SYNC(2) Linux Programmer's Manual SYNC(2)NAME
sync, syncfs - commit buffer cache to disk
int syncfs(int fd);
Feature Test Macro Requirements for glibc (see feature_test_macros(7)):
_BSD_SOURCE || _XOPEN_SOURCE >= 500 ||
_XOPEN_SOURCE && _XOPEN_SOURCE_EXTENDED
DESCRIPTIONsync() causes all buffered modifications to file metadata and data to
be written to the underlying filesystems.
syncfs() is like sync(), but synchronizes just the filesystem contain‐
ing file referred to by the open file descriptor fd.
RETURN VALUEsyncfs() returns 0 on success; on error, it returns -1 and sets errno
to indicate the error.
ERRORSsync() is always successful.
syncfs() can fail for at least the following reason:
EBADF fd is not a valid file descriptor.
VERSIONSsyncfs() first appeared in Linux 2.6.39; library support was added to
glibc in version 2.14.
CONFORMING TOsync(): SVr4, 4.3BSD, POSIX.1-2001.
syncfs() is Linux-specific.
Since glibc 2.2.2 the Linux prototype for sync() is as listed above,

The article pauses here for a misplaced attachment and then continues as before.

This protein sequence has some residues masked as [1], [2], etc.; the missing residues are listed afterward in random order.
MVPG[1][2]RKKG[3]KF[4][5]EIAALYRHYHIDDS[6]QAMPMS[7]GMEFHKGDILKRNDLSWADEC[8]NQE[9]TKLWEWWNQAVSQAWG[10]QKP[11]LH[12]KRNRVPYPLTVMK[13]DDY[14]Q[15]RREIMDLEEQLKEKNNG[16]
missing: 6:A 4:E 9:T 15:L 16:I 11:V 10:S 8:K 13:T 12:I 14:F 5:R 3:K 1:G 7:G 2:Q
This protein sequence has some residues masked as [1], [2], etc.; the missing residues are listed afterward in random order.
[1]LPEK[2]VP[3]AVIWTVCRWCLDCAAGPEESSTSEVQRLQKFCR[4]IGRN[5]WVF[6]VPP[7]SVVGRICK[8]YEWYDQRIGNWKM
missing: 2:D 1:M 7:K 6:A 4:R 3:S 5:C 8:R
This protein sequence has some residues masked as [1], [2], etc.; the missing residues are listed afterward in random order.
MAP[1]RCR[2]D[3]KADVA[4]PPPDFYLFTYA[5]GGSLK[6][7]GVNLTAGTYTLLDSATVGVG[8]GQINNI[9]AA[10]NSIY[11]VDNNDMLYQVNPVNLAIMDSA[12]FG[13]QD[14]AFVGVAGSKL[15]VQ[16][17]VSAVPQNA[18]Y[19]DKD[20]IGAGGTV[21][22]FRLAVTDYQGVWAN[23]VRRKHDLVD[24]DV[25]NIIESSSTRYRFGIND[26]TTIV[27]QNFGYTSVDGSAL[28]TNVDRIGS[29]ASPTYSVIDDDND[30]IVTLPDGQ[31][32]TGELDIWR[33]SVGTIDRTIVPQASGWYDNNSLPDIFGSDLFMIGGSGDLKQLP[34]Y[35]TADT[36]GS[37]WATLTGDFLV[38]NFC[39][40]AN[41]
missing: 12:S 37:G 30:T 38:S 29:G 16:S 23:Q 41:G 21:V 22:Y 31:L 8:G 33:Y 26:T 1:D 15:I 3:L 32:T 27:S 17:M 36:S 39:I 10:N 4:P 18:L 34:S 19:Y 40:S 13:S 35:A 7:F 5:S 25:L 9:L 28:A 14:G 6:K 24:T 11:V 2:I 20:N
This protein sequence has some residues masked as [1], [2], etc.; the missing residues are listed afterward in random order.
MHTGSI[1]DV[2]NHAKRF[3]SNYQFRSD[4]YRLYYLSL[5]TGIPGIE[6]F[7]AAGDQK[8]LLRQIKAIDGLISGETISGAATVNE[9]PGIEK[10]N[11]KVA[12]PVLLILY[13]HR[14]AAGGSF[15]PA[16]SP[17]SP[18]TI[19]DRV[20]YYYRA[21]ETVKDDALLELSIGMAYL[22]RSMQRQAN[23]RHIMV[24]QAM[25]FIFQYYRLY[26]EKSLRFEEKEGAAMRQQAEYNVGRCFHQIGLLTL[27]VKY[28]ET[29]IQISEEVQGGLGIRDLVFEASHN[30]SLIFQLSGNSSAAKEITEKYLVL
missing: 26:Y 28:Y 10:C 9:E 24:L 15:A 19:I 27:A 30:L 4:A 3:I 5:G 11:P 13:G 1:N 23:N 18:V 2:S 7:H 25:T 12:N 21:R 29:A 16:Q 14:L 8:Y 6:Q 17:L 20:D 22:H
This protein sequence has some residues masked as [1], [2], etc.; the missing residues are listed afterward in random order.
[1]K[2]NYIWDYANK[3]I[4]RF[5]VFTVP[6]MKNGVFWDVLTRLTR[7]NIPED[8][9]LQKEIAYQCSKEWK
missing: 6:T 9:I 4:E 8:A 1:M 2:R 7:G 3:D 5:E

following the various standards. In libc4, libc5, and glibc up to
2.2.1 it was "int sync(void)", and sync() always returned 0.
According to the standard specification (e.g., POSIX.1-2001), sync()
schedules the writes, but may return before the actual writing is done.
However, since version 1.3.20 Linux does actually wait. (This still
does not guarantee data integrity: modern disks have large caches.)
SEE ALSObdflush(2), fdatasync(2), fsync(2), sync(8), update(8)COLOPHON
This page is part of release 3.63 of the Linux man-pages project. A
description of the project, and information about reporting bugs, can
be found at http://www.kernel.org/doc/man-pages/.
Linux 2012-05-04 SYNC(2)